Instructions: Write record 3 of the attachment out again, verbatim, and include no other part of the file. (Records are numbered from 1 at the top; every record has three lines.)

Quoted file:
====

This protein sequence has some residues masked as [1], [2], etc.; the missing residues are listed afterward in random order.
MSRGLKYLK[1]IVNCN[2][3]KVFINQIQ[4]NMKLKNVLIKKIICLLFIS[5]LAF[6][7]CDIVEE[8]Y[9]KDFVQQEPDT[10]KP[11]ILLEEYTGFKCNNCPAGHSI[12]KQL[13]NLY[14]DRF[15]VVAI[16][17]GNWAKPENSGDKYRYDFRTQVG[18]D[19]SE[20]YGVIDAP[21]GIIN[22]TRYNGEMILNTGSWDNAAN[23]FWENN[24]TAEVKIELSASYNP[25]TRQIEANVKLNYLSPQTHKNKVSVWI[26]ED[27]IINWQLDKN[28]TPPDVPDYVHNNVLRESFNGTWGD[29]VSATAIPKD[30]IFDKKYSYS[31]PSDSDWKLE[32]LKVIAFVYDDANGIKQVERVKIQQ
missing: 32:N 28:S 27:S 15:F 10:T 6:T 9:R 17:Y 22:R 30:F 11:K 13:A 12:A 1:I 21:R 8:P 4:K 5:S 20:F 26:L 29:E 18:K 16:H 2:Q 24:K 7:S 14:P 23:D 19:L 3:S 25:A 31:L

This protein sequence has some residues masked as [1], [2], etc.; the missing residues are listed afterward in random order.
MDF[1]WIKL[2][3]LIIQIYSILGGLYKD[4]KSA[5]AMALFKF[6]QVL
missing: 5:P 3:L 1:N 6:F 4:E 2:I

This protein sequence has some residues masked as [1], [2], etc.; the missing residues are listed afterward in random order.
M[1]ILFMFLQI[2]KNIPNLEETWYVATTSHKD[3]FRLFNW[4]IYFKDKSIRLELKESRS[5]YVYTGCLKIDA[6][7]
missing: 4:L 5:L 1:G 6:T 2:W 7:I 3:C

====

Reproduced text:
This protein sequence has some residues masked as [1], [2], etc.; the missing residues are listed afterward in random order.
M[1]ILFMFLQI[2]KNIPNLEETWYVATTSHKD[3]FRLFNW[4]IYFKDKSIRLELKESRS[5]YVYTGCLKIDA[6][7]
missing: 4:L 5:L 1:G 6:T 2:W 7:I 3:C